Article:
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J Anim Ecol. 2014 Jun 18. doi: 10.1111/1365-2656.12262. [Epub ahead of print]

Climate and the landscape of fear in an African savanna.

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  • 1Teton Research Institute, Teton Science Schools, 700 Coyote Canyon Road, Jackson, WY, 83001, USA.

Abstract

Herbivores frequently have to make trade-offs between two basic needs: the need to acquire forage and the need to avoid predation. One manifestation of this trade-off is the 'landscape of fear' phenomenon - wherein herbivores avoid areas of high perceived predation risk even if forage is abundant or of high quality in those areas. Although this phenomenon is well established among invertebrates, its applicability to terrestrial large herbivores remains debated, in part because experimental evidence is scarce. This study was designed to (i) experimentally test the effects of tree density - a key landscape feature associated with predation risk for African ungulates - on herbivore habitat use and (ii) establish whether habitat use patterns could be explained by trade-offs between foraging opportunities and predation risk avoidance. In a Kenyan savanna system, replicate plots dominated by the tree Acacia drepanolobium were cleared, thinned or left intact. Ungulate responses were measured over four years, which included years of moderate rainfall as well as a severe drought. Under average rainfall conditions, most herbivores (primarily plains zebra, Grant's gazelle and hartebeest) favoured sites with fewer trees and higher visibility - regardless of grass production - while elephants (too large to be vulnerable to predation) favoured sites with many trees. During the drought, however, herbivores favoured sites that had high grass biomass, but not high visibility. Thus, during the drought, herbivores sought areas where food was more abundant, despite probable higher risk of predation. These results illustrate that the 'landscape of fear', and the associated interactions between top-down and bottom-up effects, is not static, but rather shifts markedly under different conditions. Climate thus has the potential to alter the strength and spatial dynamics of behaviourally mediated cascades in large herbivore systems.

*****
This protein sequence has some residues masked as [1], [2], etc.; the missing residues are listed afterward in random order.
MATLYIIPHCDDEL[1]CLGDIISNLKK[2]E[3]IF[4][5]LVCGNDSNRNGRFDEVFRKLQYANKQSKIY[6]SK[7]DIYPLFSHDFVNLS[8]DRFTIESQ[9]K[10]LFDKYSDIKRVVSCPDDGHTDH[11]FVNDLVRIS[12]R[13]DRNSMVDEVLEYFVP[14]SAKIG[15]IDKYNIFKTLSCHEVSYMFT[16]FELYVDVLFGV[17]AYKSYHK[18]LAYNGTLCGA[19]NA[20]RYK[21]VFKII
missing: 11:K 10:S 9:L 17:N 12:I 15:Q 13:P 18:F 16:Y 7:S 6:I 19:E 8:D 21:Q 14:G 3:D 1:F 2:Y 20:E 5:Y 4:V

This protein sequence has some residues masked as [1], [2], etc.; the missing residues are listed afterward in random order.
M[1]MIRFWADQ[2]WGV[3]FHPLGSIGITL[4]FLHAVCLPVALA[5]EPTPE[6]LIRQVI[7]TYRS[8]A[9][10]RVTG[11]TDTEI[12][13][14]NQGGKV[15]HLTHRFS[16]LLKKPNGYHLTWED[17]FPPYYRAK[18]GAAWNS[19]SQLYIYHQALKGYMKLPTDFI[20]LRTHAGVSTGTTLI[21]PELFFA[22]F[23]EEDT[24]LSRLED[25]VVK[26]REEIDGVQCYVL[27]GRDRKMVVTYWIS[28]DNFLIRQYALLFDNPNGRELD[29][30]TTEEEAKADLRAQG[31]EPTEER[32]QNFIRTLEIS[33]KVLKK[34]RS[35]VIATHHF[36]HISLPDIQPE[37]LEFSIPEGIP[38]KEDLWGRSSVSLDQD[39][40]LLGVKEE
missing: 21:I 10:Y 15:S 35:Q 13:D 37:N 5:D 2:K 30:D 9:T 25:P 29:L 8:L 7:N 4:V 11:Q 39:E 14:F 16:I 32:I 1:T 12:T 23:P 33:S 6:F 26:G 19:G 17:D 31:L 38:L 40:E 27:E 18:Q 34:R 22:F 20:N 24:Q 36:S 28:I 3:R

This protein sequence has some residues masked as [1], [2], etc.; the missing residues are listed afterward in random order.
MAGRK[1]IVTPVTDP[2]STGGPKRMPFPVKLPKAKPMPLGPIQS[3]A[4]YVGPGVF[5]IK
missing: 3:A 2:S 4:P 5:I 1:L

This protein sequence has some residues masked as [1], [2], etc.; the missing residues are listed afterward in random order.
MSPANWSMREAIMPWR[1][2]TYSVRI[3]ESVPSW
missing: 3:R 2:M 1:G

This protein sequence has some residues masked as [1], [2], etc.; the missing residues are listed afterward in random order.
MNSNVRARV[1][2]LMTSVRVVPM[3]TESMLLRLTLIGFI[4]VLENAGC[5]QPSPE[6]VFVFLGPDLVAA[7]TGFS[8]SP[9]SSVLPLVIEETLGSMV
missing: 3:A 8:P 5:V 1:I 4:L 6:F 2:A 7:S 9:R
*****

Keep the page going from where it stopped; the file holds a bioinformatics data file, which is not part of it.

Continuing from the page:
© 2014 The Author. Journal of Animal Ecology © 2014 British Ecological Society.

KEYWORDS:

Laikipia; bottom-up; drought; predation; risk; top-down; trade-off; tree density; ungulate; visibility

PMID:
24942250
[PubMed - as supplied by publisher]
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